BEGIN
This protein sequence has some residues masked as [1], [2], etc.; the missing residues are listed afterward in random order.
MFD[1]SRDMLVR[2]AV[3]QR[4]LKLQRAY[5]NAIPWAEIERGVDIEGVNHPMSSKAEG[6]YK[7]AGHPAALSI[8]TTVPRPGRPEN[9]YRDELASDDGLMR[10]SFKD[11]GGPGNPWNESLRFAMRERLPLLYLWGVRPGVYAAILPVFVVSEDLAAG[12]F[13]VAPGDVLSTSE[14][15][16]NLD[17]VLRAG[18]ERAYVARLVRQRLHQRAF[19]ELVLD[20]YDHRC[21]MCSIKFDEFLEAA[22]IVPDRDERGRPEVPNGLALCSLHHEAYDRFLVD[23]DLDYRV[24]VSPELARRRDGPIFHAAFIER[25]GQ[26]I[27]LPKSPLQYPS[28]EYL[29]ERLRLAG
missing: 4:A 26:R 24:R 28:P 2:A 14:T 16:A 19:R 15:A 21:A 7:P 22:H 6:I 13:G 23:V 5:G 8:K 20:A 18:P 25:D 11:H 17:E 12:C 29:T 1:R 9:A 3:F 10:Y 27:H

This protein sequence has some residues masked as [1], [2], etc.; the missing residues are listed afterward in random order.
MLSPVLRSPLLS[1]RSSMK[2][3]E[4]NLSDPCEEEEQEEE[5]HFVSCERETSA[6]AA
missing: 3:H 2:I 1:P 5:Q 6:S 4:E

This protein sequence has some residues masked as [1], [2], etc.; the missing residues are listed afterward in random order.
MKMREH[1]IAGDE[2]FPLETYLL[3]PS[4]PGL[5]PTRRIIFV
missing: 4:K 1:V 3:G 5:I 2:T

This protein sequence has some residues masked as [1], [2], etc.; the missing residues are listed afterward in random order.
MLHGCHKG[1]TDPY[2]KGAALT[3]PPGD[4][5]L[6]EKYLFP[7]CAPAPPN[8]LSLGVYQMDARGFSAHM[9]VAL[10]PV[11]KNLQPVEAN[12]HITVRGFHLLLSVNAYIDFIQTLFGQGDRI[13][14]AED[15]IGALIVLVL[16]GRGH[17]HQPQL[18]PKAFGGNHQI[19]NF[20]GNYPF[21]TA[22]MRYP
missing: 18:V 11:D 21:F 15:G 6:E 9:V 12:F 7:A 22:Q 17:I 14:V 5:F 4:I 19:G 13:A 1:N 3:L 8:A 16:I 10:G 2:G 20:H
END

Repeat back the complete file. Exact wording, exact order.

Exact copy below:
This protein sequence has some residues masked as [1], [2], etc.; the missing residues are listed afterward in random order.
MFD[1]SRDMLVR[2]AV[3]QR[4]LKLQRAY[5]NAIPWAEIERGVDIEGVNHPMSSKAEG[6]YK[7]AGHPAALSI[8]TTVPRPGRPEN[9]YRDELASDDGLMR[10]SFKD[11]GGPGNPWNESLRFAMRERLPLLYLWGVRPGVYAAILPVFVVSEDLAAG[12]F[13]VAPGDVLSTSE[14][15][16]NLD[17]VLRAG[18]ERAYVARLVRQRLHQRAF[19]ELVLD[20]YDHRC[21]MCSIKFDEFLEAA[22]IVPDRDERGRPEVPNGLALCSLHHEAYDRFLVD[23]DLDYRV[24]VSPELARRRDGPIFHAAFIER[25]GQ[26]I[27]LPKSPLQYPS[28]EYL[29]ERLRLAG
missing: 4:A 26:R 24:R 28:P 2:A 14:T 16:A 19:R 15:A 21:A 7:P 22:H 6:I 13:G 23:V 5:G 8:K 20:A 18:P 25:D 11:H 17:E 12:C 29:T 1:R 9:A 3:F 10:Y 27:H

This protein sequence has some residues masked as [1], [2], etc.; the missing residues are listed afterward in random order.
MLSPVLRSPLLS[1]RSSMK[2][3]E[4]NLSDPCEEEEQEEE[5]HFVSCERETSA[6]AA
missing: 3:H 2:I 1:P 5:Q 6:S 4:E

This protein sequence has some residues masked as [1], [2], etc.; the missing residues are listed afterward in random order.
MKMREH[1]IAGDE[2]FPLETYLL[3]PS[4]PGL[5]PTRRIIFV
missing: 4:K 1:V 3:G 5:I 2:T

This protein sequence has some residues masked as [1], [2], etc.; the missing residues are listed afterward in random order.
MLHGCHKG[1]TDPY[2]KGAALT[3]PPGD[4][5]L[6]EKYLFP[7]CAPAPPN[8]LSLGVYQMDARGFSAHM[9]VAL[10]PV[11]KNLQPVEAN[12]HITVRGFHLLLSVNAYIDFIQTLFGQGDRI[13][14]AED[15]IGALIVLVL[16]GRGH[17]HQPQL[18]PKAFGGNHQI[19]NF[20]GNYPF[21]TA[22]MRYP
missing: 18:V 11:D 21:F 15:G 6:E 9:V 12:F 7:A 22:Q 17:I 14:V 5:F 4:I 19:G 13:A 1:N 3:L 8:A 16:I 10:G 2:G 20:H